Finally - we have begun!
Yesterday at the grocery store, David and I finally decided on which Japanese whisky to try first. We have been a little nervous, as most people are when confronted with the array of products listed under the umbrella term of “Whisky”.
It is daunting enough to face a row of Scotch in the store, but then take that feeling and put it into another language.
Add to that the little nagging voice in the back of my head telling me that Japanese whisky isn’t real whisky, like Scotch. Yet, I know - from distillery workers in Scotland, no less - that despite the disparaging review of Suntory in Lost in Translation, distilleries in this country have won several awards for taste and quality.
As it turns out, some distilleries exactly copy the craft of making Scotch - right down to ordering all their barley from Scotland. The only thing that makes their whisky different is that pesky little law stating that in order for whisky to be called “Scotch,” it must, in fact, be made in Scotland.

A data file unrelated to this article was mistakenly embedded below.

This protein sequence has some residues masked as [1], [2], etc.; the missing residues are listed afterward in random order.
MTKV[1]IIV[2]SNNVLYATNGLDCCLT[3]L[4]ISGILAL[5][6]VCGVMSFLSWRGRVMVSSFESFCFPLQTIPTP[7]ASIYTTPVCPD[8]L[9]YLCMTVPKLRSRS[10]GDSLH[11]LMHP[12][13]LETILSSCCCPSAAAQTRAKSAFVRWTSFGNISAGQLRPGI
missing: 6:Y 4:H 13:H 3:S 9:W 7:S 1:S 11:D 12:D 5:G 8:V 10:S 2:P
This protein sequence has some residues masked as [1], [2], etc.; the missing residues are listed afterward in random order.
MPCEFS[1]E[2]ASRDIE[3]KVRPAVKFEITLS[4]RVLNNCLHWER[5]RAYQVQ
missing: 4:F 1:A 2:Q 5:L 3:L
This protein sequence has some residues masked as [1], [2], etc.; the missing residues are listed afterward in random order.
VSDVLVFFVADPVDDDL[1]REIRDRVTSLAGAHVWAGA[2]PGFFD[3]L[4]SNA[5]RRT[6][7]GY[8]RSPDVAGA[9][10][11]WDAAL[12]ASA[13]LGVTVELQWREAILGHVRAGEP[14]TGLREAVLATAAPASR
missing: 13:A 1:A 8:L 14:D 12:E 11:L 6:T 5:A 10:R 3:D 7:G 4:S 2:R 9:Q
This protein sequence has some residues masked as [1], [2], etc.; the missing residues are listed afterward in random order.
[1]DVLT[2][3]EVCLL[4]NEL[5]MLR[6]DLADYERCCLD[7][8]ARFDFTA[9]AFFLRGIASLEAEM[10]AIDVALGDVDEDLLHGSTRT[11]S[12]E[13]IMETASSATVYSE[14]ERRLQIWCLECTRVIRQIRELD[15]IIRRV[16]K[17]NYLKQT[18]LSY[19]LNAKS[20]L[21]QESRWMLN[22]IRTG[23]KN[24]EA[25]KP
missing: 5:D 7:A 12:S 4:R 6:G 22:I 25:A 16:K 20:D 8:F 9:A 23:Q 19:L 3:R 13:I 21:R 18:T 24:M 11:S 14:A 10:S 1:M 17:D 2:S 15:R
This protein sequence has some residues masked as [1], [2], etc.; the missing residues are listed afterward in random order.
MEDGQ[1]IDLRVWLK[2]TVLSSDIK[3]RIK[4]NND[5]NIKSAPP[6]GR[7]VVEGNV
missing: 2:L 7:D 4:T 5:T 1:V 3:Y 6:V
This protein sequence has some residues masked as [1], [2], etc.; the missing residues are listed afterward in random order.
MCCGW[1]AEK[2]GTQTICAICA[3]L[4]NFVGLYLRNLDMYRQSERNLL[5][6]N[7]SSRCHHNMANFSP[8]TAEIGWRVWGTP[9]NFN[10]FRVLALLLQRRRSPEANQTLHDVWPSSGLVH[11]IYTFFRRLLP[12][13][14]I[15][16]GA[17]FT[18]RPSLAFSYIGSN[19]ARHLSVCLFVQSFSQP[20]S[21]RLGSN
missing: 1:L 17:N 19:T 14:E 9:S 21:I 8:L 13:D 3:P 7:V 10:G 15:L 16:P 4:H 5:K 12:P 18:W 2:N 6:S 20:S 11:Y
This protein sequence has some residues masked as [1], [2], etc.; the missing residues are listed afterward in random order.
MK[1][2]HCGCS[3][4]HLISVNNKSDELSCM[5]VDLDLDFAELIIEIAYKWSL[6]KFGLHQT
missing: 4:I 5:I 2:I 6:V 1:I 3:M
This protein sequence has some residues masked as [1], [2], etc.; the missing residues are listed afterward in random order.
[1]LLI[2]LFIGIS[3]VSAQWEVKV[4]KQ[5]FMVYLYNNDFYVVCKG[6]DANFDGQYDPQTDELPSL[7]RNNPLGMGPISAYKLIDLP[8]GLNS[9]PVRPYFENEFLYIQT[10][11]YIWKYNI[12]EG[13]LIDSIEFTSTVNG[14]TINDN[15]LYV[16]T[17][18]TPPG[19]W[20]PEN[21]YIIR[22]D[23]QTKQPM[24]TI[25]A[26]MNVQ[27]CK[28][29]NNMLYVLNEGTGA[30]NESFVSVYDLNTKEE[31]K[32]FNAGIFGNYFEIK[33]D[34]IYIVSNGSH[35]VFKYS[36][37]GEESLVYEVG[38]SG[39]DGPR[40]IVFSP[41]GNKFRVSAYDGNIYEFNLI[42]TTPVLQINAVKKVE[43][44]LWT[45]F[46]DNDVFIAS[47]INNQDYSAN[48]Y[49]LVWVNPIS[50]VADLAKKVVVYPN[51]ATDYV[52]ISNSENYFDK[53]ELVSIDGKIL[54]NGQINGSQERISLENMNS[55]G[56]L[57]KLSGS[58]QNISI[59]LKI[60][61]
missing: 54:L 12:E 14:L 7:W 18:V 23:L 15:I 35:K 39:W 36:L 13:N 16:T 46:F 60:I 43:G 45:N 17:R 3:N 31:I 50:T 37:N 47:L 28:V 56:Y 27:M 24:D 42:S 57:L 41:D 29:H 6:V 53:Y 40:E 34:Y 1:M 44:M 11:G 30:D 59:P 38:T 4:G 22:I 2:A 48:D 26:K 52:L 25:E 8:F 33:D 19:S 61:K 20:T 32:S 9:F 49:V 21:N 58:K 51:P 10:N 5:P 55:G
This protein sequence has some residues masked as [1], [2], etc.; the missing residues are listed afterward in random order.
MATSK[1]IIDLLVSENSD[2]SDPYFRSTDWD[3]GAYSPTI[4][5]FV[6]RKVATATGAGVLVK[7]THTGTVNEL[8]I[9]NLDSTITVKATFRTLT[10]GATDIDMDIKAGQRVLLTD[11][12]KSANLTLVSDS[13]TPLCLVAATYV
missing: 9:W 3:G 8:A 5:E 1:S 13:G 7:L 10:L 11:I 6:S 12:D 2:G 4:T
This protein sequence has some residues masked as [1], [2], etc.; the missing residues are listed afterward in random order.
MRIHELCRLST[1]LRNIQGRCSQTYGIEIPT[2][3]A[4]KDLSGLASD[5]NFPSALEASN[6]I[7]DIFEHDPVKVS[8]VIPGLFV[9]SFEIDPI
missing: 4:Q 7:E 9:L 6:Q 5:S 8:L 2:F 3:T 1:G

Lest you think I am dismissing the subtle differences of different types of whisky - or not so subtle in the case of Laphoraig - Japanese whisky is not Scotch whisky. It differs in flavour, as an Islay differs from a Speyside.
We managed, though, on our fist pick to find a great whisky.
Age: No age given
Price: 1400 yen ($17-18)
Verdict: I don’t go in much for all that “hints of citrus with a caramel finish” kind of talk - it’s all subjective anyway. What I will say is that I tasted a light smokiness and a little sweetness, but not very much. And it didn’t remind me of fruit when I drank it.
I would buy this again.
To enter the world of Japanese whisky, I found this to be a good introduction: Japanese Whisky Primer